REVIEW: Apologies to Pirandello

Presented by: Company Clegg

Venue: Young People’s Theatre, Hamilton

Season: Ended yesterday

HUNTER TAFE’s first-year acting students gave audiences a good time as they performed six works, a mix of 10-minute plays and scenes from longer scripts, that looked amusingly at the acting process.

The scenes were framed by a running battle between two groups of actors – one team untidily dressed and chaotic in movement; the other fastidiously garmented and precise in their actions – who were seeking an author.

The show’s framing title was a reference to the classic Luigi Pirandello comedy Six Characters in Search of an Author, which has a similar premise and was first performed in 1921.

The opening piece, from Patricia Cornelius’s play The Call, looked at unexpected changes in people’s lifestyles as a man in a chicken-processing factory refused to slaughter a bird, drawing a range of responses from his co-workers.

An excerpt from Anna Tregloan’s The Dictionary of Imaginary Places showed four strangers entering into conversation on a train, and raising questions about what was real and what was imagined in their words.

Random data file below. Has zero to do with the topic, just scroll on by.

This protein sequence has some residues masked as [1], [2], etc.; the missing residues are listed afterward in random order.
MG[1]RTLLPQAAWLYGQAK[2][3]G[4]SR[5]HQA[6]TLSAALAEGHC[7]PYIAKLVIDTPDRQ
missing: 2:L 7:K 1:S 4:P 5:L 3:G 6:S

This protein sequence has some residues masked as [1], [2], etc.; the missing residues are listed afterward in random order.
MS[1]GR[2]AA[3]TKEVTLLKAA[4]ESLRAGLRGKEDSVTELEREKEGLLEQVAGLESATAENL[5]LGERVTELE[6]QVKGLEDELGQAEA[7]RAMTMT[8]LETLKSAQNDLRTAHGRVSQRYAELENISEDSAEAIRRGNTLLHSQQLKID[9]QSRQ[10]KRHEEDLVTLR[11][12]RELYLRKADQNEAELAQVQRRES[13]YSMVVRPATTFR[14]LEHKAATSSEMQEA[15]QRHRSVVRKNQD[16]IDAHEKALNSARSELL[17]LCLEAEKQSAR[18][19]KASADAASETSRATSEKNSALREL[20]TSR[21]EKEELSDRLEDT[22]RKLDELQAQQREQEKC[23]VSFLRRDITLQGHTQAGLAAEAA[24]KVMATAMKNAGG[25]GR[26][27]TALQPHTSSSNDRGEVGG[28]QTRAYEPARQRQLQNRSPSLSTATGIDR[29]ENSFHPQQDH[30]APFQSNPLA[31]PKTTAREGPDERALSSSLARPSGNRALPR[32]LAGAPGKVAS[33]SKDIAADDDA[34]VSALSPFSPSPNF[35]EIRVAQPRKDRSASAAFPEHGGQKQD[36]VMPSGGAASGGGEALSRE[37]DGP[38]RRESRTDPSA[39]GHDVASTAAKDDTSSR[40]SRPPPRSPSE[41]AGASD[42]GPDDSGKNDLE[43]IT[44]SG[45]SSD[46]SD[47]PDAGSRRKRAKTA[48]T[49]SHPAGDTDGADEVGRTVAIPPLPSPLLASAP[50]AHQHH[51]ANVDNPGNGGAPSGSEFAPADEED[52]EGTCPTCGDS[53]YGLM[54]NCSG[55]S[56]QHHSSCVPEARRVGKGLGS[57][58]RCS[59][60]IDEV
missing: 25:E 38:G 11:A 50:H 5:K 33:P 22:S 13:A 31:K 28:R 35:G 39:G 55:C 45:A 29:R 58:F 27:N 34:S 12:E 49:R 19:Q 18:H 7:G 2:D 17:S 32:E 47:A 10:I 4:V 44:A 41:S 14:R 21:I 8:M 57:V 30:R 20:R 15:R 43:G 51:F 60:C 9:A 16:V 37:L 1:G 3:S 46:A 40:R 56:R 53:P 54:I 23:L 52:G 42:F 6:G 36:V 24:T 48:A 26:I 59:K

Greg Kotis’s An Examination of the Whole Playwright/Actor Relationship Presented as Some Kind of Cop Show Parody was one of the program’s funniest pieces as it showed a writer getting good cop-bad cop treatment from two policemen questioning his characterisations.

A comically arguing trio raised weird ideas about True Love in Charles Mee’s scene of that name, while breaking up with a boyfriend proved to have an engaging resolution for a manipulative woman in Elizabeth Meriwether’s Poor Bob.

The final play, Adam Bock’s Three Guys and a Brenda, engagingly had the four title characters played by members of the opposite sex and showed just how amusing such role-swapping can be.

The linking scenes included an author sitting in the audience, with her comments repeatedly ignored by actors in both groups. The 21 acting students, though, had clearly taken note of director David Brown’s observations on the connections between writers and performers.

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